Three big political players were facing stiff competition and angry bases.
And all three brushed those opponents aside with relative ease Tuesday night.
Arizona's John McCain, Florida's Marco Rubio and embattled former Democratic National Committee Chairwoman Debbie Wasserman Schultz all won their parties nominations to be elected for another term in Congress.
That despite millions of dollars spent against their candidacies by upstarts, some deep pocketed, fueled by anger at politics as usual. But that seemed to fizzle when the votes came in.
It once again shows the power of the incumbency. Money and familiarity can be high hurdles to overcome. Now, as McCain and Rubio seek reelection, they have a hurdle of their own — Donald Trump. McCain and Rubio are favored to win reelection and are not considered the highest-tier targets for Democrats, who, if Hillary Clinton wins the presidency, would need to pick up four seats to take back control of the Senate.
But they are potentially vulnerable if the presidential election turns into a landslide. Arizona, with its sizable Latino population, has become more of a competitive presidential battleground given Trump's rhetoric. McCain is girding for the "race of his life," saying in May that Trump could damage his reelection chances.
Florida is a competitive presidential race, with an edge to Clinton, but Rubio's candidacy gave Republicans a shot in the arm to hold that Senate seat. He starts as the favorite against Congressman Patrick Murphy, who won his Democratic primary against Rep. Alan Grayson. Rubio has been performing better against Murphy than Trump has against Clinton. He'll have to do that to win if Trump loses Florida.
Democrats are hoping a high enough wave could carry Murphy into the Senate, but Florida and Arizona would be icing on the cake for Democrats. They are on offense in more than enough states right now — 10 — to be on track to take back the Senate. Republicans are challenging in just one (Nevada).
McCain, who turned 80 on Monday and called this the "race of his life," was up by 17 points at midnight, two hours after polls closed, with 35 percent of precincts reporting. His opponent, Kelli Ward, came at Trump from his right on immigration. McCain led the immigration reform charge in 2007. It practically derailed his 2008 presidential candidacy.
McCain, seeking his sixth term, now faces off in what's expected to be a tough general-election matchup this fall against Rep. Ann Kirkpatrick. She ran uncontested in the primary, and Democrats are excited about her candidacy. Even Republicans say Kirkpatrick could be a formidable candidate.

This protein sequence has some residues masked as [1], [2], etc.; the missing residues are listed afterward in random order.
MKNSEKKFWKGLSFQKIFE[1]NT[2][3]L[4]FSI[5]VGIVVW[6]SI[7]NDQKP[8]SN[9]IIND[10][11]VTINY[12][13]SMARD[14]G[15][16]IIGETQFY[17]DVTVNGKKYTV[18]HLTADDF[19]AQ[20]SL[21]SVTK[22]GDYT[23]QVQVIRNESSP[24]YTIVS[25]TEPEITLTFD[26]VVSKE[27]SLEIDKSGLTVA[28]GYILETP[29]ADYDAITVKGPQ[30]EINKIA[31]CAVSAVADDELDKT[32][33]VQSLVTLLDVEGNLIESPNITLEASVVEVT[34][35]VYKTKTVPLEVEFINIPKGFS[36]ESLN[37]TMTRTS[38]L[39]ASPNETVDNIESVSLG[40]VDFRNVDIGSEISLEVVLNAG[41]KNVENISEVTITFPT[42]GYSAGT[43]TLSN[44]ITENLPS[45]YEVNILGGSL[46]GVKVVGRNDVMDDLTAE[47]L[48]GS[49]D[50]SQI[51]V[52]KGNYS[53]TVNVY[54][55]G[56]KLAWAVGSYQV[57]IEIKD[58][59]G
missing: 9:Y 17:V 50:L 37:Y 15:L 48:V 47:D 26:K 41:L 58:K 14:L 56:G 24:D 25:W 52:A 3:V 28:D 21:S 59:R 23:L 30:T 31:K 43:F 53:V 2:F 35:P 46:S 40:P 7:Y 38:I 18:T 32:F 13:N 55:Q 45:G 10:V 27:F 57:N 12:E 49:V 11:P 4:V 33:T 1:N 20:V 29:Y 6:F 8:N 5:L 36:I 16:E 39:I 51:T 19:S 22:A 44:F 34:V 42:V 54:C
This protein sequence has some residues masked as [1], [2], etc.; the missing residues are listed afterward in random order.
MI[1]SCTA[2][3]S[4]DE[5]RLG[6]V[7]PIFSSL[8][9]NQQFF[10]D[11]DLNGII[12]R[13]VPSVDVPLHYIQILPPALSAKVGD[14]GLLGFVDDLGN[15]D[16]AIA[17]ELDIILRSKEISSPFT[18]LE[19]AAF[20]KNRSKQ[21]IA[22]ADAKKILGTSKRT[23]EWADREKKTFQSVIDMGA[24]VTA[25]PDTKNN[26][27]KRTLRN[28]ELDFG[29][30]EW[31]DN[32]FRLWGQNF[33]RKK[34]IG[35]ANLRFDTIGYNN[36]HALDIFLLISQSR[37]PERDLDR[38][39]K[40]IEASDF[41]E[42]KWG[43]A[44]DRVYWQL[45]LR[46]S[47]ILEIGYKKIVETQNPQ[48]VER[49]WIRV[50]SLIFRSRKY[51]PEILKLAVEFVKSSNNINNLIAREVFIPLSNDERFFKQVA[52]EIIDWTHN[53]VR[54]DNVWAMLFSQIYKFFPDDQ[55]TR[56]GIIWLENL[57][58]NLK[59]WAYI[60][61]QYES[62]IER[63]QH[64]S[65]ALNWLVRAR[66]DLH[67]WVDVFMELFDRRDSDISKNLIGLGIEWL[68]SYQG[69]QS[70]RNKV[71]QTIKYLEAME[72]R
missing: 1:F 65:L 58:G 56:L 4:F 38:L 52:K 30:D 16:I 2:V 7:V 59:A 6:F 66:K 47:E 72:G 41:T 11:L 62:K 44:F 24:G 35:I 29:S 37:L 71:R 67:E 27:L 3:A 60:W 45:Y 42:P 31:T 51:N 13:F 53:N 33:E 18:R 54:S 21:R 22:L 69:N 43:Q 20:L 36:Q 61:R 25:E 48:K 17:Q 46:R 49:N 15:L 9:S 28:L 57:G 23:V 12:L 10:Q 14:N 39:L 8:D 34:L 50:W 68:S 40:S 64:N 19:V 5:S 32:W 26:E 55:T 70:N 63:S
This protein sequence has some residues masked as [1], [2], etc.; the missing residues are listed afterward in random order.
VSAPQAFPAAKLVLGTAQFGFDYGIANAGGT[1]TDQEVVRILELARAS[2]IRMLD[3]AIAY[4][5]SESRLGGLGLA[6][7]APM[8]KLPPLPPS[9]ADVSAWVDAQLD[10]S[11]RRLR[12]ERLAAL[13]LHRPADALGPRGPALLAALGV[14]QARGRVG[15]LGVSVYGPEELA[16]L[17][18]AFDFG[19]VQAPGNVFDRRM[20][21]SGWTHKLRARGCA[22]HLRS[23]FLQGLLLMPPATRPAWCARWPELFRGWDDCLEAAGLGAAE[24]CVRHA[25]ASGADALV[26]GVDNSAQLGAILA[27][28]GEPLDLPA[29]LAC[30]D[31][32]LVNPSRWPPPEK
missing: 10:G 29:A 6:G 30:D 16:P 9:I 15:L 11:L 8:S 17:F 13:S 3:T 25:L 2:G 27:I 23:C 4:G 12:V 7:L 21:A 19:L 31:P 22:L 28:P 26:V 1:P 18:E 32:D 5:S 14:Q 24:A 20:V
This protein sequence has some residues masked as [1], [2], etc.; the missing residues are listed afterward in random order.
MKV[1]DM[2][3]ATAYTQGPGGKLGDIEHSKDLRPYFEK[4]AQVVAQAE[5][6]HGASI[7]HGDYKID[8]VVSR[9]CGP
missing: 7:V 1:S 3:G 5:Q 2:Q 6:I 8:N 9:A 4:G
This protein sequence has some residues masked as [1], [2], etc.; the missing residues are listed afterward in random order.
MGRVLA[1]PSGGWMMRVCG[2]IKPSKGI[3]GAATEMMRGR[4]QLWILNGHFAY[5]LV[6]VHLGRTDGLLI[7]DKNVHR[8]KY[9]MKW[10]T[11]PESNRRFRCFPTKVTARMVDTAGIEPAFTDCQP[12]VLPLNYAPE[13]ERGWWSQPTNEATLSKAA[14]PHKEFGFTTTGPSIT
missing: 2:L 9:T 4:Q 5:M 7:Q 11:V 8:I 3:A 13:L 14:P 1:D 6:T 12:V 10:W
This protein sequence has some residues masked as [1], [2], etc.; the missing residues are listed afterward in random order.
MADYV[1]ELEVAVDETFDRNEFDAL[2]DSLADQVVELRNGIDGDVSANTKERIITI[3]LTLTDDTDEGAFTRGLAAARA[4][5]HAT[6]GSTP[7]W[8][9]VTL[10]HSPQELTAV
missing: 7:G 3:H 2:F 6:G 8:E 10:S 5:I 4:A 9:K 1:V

Rubio defeated a wealthy Trump-like supporter who poured millions of his own money into the race. That sets up another key Senate race that could determine control of the U.S. Senate. Rubio will face Democrat Patrick Murphy, who also easily won his primary against controversial Congressman Alan Grayson.
Rubio won 72-19 percent with 99 percent in over developer Carlos Beruff, who spent more than $8 million of his own money on the race. Congressman Murphy also appears to have easily defeated Rep. Alan Grayson. Murphy won 59-18 percent with 99 percent in.
Rubio had promised not to seek reelection, but after his failed presidential run, he reconsidered. It was a top pick-up opportunity for Democrats in their quest to take back the Senate — until Rubio was convinced to reverse course.
Rubio's decision came two days before the filing deadline. That happened to be the same day a local CBS Miami affiliate published a bombshell report about Murphy's past. It showed the 33-year-old, whose father owns a multimillion-dollar construction company, embellished his business record and academic credentials.
Despite all that, the Democratic establishment worked for Murphy over Grayson. That's because Grayson's problems ranged from having a fund set up in the Cayman Islands in order to solicit funds from foreign investors to his ex-wife accusing him of domestic abuse.
Grayson might have been hoping he wouldn't be straying too far from Capitol Hill even if he lost. That's because his new wife, Dena Grayson, whom he married in May, was vying to replace her husband in Congress. But she lost, finishing third to Darren Soto.
The embattled former Democratic National Committee chairwoman defeated a political novice backed by Bernie Sanders and funded by his supporters. The incumbent congresswoman held off college professor Tim Canova, 57-43 percent.
Wasserman Schultz stepped down from the DNC near the start of the Democratic National Convention this summer after an email hack fueled criticism that she was favoring Hillary Clinton over Sanders in the presidential primary process.
Clinton, who won this district by 40 points during the Democratic primary, made an appearance with Wasserman Schultz in August in an effort to boost her reelection.
Canova benefited from millions poured into his campaign by disaffected Sanders supporters, but it was not enough in a district where Wasserman Schultz is very well known, having been in this seat for more than a decade.
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